The pungent, hot flavor of horseradish (Armoracia rusticana), a perennial plant related to mustard, wasabi, cabbage and other brassicas is stupendous by itself or added to sauces and served alongside seafood, beef, and veggie dishes. We plucked out a root the other day, and ground it up to make a jarful of horseradish.
This perennial grows easily in moist, rich garden soil and should be established in a permanent spot where it is not likely to spread. Bits of roots and the surrounding branches of roots that are left behind as a plant is pulled up tend to result in new plants. For this reason, be careful not to add root pieces to the compost pile or till it into the soil. You could end up with horseradish all over your garden. It is sometimes grown in a keg or barrel to keep the patch from spreading. Here, it has been growing for fourteen years, and harvested only a few times. It’s in an isolated spot bounded by rocks. The half dozen plants have shown no signs of trying to escape their little plot.
The horseradish root is a long tap root with finer lateral roots. Investigation of a ten year old plant growing in Nebraska showed that the tap root had penetrated fifteen feet into the ground. Click here to read this study. The plants, grown undisturbed for ten years had two-inch diameter roots. The roots of our plants are a more typical half-inch in diameter.
|Freshly pulled horseradish|
Horseradish can be grown as an annual, and this is how it is handled commercially. Pieces of root are planted early in the season, and the roots are harvested after a hard frost kills the leaves. Grown as a perennial, the plant needs a cold winter to force it into dormancy. It is adapted to growing zones 2 to 9, an ideal plant for a Maine garden where things can vary from zone 3 to about 6, depending on location and the severity of a winter.
Start horseradish either from plants or root cuttings. You might be lucky to find some in a ditch, as it is a weed in some areas. One plant is usually enough to provide for a family, but if you have a special hankering for its pungency, you may want to grow a few plants.
There are several ways to prepare the root. Marsha’s dad had an annual, autumn tradition of grinding horseradish roots using a hand cranked meat grinder. This was done outdoors, and may be the old timey method. It can be grated or shredded using a hand grater. Our method is modern and quick.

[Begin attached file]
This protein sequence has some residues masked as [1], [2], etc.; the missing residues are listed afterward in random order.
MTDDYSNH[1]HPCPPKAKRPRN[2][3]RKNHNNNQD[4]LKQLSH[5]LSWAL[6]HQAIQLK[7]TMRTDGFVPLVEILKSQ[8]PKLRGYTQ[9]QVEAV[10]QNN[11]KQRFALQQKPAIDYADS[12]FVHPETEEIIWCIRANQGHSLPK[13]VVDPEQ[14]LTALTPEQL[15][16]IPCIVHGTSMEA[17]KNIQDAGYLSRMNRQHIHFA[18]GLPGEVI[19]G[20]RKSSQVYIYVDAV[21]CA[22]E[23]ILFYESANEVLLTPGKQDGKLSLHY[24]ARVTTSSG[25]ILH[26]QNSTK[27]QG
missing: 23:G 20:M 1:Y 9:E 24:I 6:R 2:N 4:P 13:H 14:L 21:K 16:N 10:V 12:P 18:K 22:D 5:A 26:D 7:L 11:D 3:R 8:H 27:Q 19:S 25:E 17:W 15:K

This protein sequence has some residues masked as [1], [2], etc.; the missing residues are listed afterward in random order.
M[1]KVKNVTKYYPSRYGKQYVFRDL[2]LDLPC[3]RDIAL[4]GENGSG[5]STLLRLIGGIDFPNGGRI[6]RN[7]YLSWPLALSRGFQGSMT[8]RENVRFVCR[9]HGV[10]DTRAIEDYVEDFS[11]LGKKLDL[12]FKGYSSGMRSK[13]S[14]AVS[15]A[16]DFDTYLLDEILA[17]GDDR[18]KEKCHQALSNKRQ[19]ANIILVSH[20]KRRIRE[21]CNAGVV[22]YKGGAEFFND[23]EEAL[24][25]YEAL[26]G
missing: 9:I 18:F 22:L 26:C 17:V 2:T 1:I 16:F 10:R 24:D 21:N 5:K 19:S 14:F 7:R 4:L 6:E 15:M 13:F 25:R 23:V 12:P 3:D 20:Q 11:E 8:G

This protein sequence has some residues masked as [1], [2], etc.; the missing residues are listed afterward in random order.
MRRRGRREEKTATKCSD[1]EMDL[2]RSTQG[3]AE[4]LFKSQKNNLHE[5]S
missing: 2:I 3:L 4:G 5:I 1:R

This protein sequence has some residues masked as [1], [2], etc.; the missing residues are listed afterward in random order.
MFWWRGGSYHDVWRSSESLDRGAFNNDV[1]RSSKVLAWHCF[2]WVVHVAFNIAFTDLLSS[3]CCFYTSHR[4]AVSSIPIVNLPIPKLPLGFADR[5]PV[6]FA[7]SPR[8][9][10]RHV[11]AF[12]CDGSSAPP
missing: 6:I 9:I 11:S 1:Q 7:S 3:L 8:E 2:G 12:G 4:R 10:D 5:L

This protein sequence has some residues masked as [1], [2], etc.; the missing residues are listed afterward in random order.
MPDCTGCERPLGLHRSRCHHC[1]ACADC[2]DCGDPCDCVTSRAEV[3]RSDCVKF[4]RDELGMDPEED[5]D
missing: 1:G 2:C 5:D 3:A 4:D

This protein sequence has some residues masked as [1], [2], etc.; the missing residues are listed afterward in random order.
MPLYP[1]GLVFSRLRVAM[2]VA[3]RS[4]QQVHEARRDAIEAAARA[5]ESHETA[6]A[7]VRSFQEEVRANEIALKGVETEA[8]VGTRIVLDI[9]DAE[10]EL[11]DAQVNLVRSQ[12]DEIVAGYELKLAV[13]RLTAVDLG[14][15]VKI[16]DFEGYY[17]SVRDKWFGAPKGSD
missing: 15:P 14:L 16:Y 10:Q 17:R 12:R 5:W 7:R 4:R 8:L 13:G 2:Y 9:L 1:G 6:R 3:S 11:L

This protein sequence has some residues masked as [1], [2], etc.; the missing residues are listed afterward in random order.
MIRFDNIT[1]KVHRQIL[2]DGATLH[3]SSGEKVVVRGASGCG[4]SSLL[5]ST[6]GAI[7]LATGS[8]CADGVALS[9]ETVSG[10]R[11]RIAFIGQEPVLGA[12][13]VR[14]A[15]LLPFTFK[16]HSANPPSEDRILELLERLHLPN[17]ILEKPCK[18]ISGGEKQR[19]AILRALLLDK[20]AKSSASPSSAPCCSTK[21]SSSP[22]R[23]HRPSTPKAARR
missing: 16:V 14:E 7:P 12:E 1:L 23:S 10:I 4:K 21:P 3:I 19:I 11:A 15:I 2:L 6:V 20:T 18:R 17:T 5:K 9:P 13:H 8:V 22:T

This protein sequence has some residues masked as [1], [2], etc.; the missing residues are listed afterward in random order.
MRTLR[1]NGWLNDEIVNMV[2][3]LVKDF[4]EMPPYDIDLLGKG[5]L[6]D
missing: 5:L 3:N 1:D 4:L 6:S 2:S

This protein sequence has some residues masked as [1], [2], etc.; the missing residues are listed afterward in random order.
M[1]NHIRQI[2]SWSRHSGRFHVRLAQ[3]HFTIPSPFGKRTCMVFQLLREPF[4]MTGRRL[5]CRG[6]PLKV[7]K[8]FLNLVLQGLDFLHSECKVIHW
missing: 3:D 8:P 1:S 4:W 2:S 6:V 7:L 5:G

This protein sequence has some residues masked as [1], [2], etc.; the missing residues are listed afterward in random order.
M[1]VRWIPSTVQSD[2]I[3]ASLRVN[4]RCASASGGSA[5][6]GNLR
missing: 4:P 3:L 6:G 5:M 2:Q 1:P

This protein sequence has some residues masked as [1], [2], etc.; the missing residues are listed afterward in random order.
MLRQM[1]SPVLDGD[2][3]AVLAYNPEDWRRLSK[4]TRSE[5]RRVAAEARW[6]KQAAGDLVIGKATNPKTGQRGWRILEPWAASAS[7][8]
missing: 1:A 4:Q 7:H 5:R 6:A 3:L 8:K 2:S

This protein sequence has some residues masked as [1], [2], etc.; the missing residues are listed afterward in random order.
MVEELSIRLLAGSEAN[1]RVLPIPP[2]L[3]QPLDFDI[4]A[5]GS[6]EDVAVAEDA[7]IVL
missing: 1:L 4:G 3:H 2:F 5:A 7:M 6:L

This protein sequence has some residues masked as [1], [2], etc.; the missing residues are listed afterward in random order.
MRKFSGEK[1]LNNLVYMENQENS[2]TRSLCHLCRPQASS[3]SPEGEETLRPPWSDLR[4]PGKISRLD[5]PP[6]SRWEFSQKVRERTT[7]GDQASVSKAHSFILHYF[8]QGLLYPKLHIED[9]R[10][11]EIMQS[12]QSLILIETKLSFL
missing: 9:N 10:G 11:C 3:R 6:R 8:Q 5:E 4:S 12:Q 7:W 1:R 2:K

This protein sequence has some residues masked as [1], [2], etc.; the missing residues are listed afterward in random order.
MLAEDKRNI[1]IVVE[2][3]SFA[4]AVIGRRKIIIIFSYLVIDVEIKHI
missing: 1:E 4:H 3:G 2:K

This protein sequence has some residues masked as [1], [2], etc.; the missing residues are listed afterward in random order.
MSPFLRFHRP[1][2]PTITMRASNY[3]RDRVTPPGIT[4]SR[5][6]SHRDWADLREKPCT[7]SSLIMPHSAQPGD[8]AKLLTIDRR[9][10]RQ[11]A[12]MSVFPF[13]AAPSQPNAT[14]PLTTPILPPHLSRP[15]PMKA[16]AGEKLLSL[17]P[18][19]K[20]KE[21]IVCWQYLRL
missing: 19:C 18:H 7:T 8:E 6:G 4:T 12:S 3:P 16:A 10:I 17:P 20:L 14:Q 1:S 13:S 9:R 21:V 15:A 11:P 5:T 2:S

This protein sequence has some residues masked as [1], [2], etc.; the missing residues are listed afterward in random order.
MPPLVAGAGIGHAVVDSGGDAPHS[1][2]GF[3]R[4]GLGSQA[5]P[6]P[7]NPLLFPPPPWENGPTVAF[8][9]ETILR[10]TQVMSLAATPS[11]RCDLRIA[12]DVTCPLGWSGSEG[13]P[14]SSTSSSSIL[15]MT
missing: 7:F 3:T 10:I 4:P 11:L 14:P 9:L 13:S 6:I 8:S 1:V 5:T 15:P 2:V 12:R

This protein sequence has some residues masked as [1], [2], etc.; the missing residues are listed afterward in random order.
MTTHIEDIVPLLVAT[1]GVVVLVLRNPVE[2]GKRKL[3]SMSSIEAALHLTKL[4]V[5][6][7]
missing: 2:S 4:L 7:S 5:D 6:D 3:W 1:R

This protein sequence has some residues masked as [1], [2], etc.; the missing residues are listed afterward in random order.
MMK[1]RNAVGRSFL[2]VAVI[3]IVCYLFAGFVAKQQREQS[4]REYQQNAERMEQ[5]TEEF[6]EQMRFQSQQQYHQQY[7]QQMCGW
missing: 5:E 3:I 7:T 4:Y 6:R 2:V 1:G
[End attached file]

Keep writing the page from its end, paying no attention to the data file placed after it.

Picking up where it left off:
First, thoroughly scrub the root, then scrape or peel off the outer brownish surface with a sharp paring knife to reveal the whitish interior. Cut the root into one inch chunks and put them into a food processor. Add a quarter cup of water. Up to this point the root won’t smell like much, but once you start the machine, watch out. Push the pulse button and stand back- the fumes are potent and can make your nose run and your eyes water. You might prefer to do this outdoors.
As the root grates, volatile oils are released that also release the heat. Adding vinegar stops the enzyme action. Add a quarter cup of vinegar right away to make a mild batch. Wait three minutes to add the vinegar to make a hotter, more pungent batch.
Horseradish is a source of fiber, vitamin C, and folate. It contains 7 calories per teaspoon, and has no cholesterol. Refrigerate after processing as unrefrigerated it will lose its flavor. It will keep in the refrigerator three months or more. If using horseradish in hot dishes, add it just before serving since cooking it destroys the flavor.
Here are some uses for this amazing root. Add horseradish to :
- bar-b-cue sauce and shrimp cocktail sauce
- sour cream to use as an accompaniment to veggie dishes
- mayonnaise along with some chopped onion to make tarter sauce to go with seafood
- softened butter to go with beef dishes
- mashed potatoes (adjust amount as per your taste preference)
Horseradish is also a critical ingredient in Virgin and Bloody Marys.
And here are a couple of insightful quotes:
The Delphic oracle told Apollo that the radish is worth it's weight in lead, the beet worth it's weight in silver, and the horseradish worth it's weight in gold.
Dagwood Bumstead once said to Blondie, "My kingdom for some horseradish."
Well said, Dagwood. -G.H.